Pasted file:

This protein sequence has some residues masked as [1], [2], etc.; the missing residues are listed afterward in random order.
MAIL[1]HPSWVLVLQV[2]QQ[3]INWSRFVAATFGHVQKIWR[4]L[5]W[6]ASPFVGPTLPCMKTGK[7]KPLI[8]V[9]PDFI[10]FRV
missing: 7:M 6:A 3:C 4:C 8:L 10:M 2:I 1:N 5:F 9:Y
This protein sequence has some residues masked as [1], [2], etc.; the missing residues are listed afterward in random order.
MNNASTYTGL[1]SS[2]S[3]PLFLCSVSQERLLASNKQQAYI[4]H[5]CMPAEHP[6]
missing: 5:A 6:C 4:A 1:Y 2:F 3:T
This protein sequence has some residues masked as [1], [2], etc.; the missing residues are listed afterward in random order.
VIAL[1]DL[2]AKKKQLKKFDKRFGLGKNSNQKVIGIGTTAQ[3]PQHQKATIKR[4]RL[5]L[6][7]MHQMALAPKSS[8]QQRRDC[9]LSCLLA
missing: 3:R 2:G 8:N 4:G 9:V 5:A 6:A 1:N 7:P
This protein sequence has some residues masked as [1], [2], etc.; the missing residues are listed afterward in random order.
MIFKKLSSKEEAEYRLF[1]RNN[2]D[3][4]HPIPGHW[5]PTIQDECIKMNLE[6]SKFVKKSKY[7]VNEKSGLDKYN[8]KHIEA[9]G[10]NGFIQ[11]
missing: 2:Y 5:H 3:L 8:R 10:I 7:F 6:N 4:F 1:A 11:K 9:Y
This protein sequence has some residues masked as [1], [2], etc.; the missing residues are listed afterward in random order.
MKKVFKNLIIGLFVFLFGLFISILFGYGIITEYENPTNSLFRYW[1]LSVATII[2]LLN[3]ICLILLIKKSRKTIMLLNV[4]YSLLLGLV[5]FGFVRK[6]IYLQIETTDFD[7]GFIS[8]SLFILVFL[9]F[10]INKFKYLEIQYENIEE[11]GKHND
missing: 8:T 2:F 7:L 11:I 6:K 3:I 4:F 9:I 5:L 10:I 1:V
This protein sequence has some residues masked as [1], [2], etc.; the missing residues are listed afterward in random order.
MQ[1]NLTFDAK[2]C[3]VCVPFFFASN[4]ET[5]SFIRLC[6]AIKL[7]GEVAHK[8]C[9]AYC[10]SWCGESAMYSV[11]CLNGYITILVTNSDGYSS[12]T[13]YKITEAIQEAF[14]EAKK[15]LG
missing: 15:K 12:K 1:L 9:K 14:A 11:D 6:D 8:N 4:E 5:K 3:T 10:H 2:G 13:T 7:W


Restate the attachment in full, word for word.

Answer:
This protein sequence has some residues masked as [1], [2], etc.; the missing residues are listed afterward in random order.
MAIL[1]HPSWVLVLQV[2]QQ[3]INWSRFVAATFGHVQKIWR[4]L[5]W[6]ASPFVGPTLPCMKTGK[7]KPLI[8]V[9]PDFI[10]FRV
missing: 7:M 6:A 3:C 4:C 8:L 10:M 2:I 1:N 5:F 9:Y
This protein sequence has some residues masked as [1], [2], etc.; the missing residues are listed afterward in random order.
MNNASTYTGL[1]SS[2]S[3]PLFLCSVSQERLLASNKQQAYI[4]H[5]CMPAEHP[6]
missing: 5:A 6:C 4:A 1:Y 2:F 3:T
This protein sequence has some residues masked as [1], [2], etc.; the missing residues are listed afterward in random order.
VIAL[1]DL[2]AKKKQLKKFDKRFGLGKNSNQKVIGIGTTAQ[3]PQHQKATIKR[4]RL[5]L[6][7]MHQMALAPKSS[8]QQRRDC[9]LSCLLA
missing: 3:R 2:G 8:N 4:G 9:V 5:A 6:A 1:N 7:P
This protein sequence has some residues masked as [1], [2], etc.; the missing residues are listed afterward in random order.
MIFKKLSSKEEAEYRLF[1]RNN[2]D[3][4]HPIPGHW[5]PTIQDECIKMNLE[6]SKFVKKSKY[7]VNEKSGLDKYN[8]KHIEA[9]G[10]NGFIQ[11]
missing: 2:Y 5:H 3:L 8:R 10:I 7:F 6:N 4:F 1:A 11:K 9:Y
This protein sequence has some residues masked as [1], [2], etc.; the missing residues are listed afterward in random order.
MKKVFKNLIIGLFVFLFGLFISILFGYGIITEYENPTNSLFRYW[1]LSVATII[2]LLN[3]ICLILLIKKSRKTIMLLNV[4]YSLLLGLV[5]FGFVRK[6]IYLQIETTDFD[7]GFIS[8]SLFILVFL[9]F[10]INKFKYLEIQYENIEE[11]GKHND
missing: 8:T 2:F 7:L 11:I 6:K 3:I 4:F 9:I 5:L 10:I 1:V
This protein sequence has some residues masked as [1], [2], etc.; the missing residues are listed afterward in random order.
MQ[1]NLTFDAK[2]C[3]VCVPFFFASN[4]ET[5]SFIRLC[6]AIKL[7]GEVAHK[8]C[9]AYC[10]SWCGESAMYSV[11]CLNGYITILVTNSDGYSS[12]T[13]YKITEAIQEAF[14]EAKK[15]LG
missing: 15:K 12:K 1:L 9:K 14:A 11:D 6:D 8:N 4:E 5:K 3:T 10:H 2:G 13:T 7:W